Wednesday, December 5, 2007

Dialing L-4235

There’s something to be said about mountain living. That unspoiled air, void of traffic noise, deer grazing idly on the property. I can blabber on about the positives of moving here. Even the water from our well is tasty enough to get me off my Diet Coke addiction. But, along with the gains come the concessions, I suppose. And being the technogeek that I am, nothing prepared me for the backwards step I was forced to take to remain connected to the outside world. The first thing I noticed was that my cell phone reception degraded from ‘full bars’ to ‘SOS’ as soon as I crested that last ridge about a half mile from home. So I researched a way to capture that fleeting signal. I bought the portable repeater station and the recommended external antenna for the frequency range of my cell service (Cingular/AT&T, whatever their name is this week). I found that the antenna needed a special adaptor to connect to the base station, so I drove to the local Radio Shack only to learn that I had purchased the wrong items for the frequency in my coverage area (I assumed it was in the 850 MHz range when it was in fact 1900 MHz). To make matters even more frustrating, there was no such adaptor, and I had to build my own from three other adaptors. Then I returned the base and the antenna and reordered the 1900 mHz gear, only to discover that I wouldn’t be able to get a signal after all.

Second was the internet. Aspen and I haven’t had a home phone in almost seven years, and since only DSL was offered in this area, we had to regress to a land line to get internet service. I had ordered the full package, assuming I would be able to drop the phone service down to a data line once I got my mini cell tower up and running. I didn’t volunteer our home phone number to family and friends because I was confident I’d soon be returning to cell service. Of course, the new carrier ensured that my first three bills wouldn’t total less than $400. Our names went into the local phone directory, and we began to receive telemarketing calls. We resorted to borrowing an old desk phone from one of our new neighbors just to receive calls. He had to dig through the attic of his garage to find it, and casually mentioned that this area had a party line as late as 1985 (back when the entire neighborhood had to share a single phone line). Finally admitting defeat, I picked up a phone with built-in answering machine at Home Depot for about $40.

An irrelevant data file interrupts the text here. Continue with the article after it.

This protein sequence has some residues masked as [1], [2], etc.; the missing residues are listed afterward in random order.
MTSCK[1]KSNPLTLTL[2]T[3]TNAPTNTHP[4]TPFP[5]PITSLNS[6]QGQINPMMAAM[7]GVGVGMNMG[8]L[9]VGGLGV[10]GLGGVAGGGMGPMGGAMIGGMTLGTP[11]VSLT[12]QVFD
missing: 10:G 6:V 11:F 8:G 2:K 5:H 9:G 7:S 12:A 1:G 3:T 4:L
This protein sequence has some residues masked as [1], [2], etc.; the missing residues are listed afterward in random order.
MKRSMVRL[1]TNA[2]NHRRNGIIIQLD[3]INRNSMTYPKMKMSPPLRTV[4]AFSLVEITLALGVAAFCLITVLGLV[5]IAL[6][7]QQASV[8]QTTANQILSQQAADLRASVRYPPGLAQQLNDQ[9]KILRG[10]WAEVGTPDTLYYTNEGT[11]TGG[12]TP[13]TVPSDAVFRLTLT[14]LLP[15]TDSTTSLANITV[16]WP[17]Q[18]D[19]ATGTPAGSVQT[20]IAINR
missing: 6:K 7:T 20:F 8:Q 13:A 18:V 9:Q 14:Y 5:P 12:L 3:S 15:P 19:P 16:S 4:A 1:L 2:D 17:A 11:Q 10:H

Next was television. Most of our neighbors had ‘The Dish’, but we had just moved from an area with broadband cable TV, and our monthly bill was roughly $13. I was not about to get sucked into another package deal. Plus, ordering all those channels is like saying, “Yes, I’ll take some of that heroin, please.” Instead we chose the antenna route, hoping it would prevent us from whiling away our leisure hours in front of the boob tube. At first I employed the rudimentary method of making my own antenna out of speaker wire and aluminum foil, then Scotch-taping it to the large window of our living room, college-style. We received maybe three channels clearly, and one Sunday I was able to pick up the audio signal from FOX long enough to hear the Packers beat Minnesota. I finally relented and bought the last outdoor antenna ever made, spent an entire afternoon affixing it to our rooftop, then crawled through a fiberglass and fly carcass-infested attic to feed the cable through the opposite side of the house to the living room. The antenna only improved the clarity of the three channels we were already getting and could not yet harness my beloved FOX. Not to be outdone by the neighbors, I added a remote-controlled antenna rotor, and now we get seven channels in all their glory (still no FOX). Gone are the days where I could just plug the TV cable into a socket on the wall or retrieve email while on the throne. Here are the days of gravity-fed electrons trickling into my wannabe technofortress. Ah, the simple life.

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